Such aggression is irrational. I think this is a sign of some kind of trauma, fear, or lack of education.


2) Such aggression devalues ​​a person, reducing his dignity to a certain sign. I have doubts that it is possible to build rational, open, positive relationships with such a person.


3) In their work, such people clearly create risks, given the fact that other team members and the customer may belong to the group. Working with such a person is a ticking time bomb. Perhaps he extends this pattern to other groups (for example, women)? I understand this reaction from the company.


About the dismissal. Here I have a twofold feeling and the question: does it make sense first to give a choice to such an aggressor: take a course with a psychologist/psychotherapist or still quit. Should the company take responsibility for the person in matters of psychological health? I don’t have an answer yet.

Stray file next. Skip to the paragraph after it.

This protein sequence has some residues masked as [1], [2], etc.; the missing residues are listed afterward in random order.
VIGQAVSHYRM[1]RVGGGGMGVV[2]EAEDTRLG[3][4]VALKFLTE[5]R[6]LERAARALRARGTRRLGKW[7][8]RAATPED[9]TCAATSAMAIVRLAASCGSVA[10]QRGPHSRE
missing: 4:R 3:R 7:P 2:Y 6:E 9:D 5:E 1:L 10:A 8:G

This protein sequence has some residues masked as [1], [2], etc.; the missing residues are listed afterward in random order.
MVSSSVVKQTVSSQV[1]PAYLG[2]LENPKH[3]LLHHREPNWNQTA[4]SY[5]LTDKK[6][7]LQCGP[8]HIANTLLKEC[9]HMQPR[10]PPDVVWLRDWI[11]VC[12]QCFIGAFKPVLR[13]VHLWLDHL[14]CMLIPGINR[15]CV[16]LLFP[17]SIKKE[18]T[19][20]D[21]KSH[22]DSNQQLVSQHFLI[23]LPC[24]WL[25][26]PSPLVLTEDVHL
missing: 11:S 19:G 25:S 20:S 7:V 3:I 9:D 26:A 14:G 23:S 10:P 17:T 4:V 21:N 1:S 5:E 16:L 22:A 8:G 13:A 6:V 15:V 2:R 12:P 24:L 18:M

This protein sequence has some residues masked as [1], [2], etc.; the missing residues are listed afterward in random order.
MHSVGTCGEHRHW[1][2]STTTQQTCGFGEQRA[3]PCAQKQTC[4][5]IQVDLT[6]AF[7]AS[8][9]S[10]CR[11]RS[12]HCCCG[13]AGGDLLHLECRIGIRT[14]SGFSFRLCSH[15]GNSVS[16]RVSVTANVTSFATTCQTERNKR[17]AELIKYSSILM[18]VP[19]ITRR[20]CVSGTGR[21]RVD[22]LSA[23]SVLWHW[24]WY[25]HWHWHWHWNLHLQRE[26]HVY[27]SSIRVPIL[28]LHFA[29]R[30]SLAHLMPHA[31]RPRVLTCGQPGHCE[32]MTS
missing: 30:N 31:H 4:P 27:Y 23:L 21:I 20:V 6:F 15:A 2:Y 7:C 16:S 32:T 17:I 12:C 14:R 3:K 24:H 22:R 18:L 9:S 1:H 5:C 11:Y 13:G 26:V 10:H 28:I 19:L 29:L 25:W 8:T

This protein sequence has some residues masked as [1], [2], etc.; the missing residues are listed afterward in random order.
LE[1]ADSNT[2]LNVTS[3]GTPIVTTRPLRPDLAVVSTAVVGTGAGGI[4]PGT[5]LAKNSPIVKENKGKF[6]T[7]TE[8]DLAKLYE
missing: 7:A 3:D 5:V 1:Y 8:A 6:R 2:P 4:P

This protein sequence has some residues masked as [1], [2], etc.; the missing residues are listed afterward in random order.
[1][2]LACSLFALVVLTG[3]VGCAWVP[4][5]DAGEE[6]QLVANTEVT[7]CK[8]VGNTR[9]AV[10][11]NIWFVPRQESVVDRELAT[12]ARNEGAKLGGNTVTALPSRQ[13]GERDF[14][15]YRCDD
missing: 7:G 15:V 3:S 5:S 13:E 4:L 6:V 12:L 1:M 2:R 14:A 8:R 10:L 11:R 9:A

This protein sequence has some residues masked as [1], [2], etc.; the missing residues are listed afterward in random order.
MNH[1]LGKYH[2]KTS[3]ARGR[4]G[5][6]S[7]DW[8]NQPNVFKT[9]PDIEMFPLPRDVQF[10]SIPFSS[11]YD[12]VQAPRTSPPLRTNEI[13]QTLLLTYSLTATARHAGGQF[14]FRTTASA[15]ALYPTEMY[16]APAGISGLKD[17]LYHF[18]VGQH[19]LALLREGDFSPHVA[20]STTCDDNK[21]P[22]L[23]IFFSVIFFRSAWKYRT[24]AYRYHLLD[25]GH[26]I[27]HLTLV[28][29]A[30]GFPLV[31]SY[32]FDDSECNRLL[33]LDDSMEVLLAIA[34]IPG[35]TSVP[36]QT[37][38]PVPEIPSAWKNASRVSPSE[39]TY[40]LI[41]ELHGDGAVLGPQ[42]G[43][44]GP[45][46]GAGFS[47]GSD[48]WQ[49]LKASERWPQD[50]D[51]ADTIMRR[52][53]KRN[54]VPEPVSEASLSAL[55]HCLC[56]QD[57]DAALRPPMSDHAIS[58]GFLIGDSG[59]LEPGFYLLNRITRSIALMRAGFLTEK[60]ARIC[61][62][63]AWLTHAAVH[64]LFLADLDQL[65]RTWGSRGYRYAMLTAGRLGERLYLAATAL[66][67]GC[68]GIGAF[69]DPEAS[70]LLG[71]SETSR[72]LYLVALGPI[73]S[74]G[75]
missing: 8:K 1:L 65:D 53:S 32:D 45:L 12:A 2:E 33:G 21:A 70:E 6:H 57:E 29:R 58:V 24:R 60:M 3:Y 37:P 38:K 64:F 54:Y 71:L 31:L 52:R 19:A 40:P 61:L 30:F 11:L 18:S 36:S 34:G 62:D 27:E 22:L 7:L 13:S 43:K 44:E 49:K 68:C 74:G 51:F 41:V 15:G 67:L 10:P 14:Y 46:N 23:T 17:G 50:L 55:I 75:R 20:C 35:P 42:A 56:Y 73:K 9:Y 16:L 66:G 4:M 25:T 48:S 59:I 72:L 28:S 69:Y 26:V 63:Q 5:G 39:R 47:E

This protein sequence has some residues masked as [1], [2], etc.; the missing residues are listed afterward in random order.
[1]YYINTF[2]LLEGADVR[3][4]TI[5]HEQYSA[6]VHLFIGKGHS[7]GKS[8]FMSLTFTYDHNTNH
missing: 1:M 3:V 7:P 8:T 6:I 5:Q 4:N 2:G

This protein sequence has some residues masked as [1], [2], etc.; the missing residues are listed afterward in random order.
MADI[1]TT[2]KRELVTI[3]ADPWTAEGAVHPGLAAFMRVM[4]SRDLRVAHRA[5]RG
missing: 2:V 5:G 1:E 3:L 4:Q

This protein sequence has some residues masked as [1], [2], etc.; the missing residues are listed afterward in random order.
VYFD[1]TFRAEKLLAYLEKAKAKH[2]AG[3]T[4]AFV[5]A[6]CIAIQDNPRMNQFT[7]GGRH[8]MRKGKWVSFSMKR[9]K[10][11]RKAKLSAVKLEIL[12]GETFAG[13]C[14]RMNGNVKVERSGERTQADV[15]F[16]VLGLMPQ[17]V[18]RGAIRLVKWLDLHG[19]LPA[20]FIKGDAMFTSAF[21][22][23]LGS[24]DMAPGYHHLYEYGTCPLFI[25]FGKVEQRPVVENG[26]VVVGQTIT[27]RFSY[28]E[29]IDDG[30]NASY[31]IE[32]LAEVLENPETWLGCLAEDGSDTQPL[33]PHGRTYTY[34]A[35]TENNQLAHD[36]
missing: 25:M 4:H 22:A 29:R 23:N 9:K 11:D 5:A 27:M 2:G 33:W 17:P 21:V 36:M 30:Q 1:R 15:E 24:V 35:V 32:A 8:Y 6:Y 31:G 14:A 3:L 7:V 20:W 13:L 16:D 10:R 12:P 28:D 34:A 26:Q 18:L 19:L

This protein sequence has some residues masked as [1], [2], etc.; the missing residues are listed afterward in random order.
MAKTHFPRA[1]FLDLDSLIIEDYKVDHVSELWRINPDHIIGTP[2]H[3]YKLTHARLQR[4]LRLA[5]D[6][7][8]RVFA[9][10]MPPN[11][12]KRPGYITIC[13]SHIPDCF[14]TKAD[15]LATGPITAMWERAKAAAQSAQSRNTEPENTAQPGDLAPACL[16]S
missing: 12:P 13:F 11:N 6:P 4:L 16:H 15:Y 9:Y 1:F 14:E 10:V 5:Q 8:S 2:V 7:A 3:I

I am also surprised to read the opinions of other members of the IT community when they support the expression of such aggression. On the other hand, I understand that it is sometimes difficult to draw a line between freedom of expression and irrational aggression.


I also made a survey “Should the company pay attention to the psychological health of the employee?”

Out of 618 people, the answers were distributed as follows:
40% – Yes – conduct training
30% – Of course – a psychologist should be on staff
30% – No – it’s a human business

Photo by Polina Kovaleva on Pexels.com

Few opinions about Interview

I read more and more about the 4 stages of an interview, etc. I was also previously skeptical about the principle of fast hire, fast fire.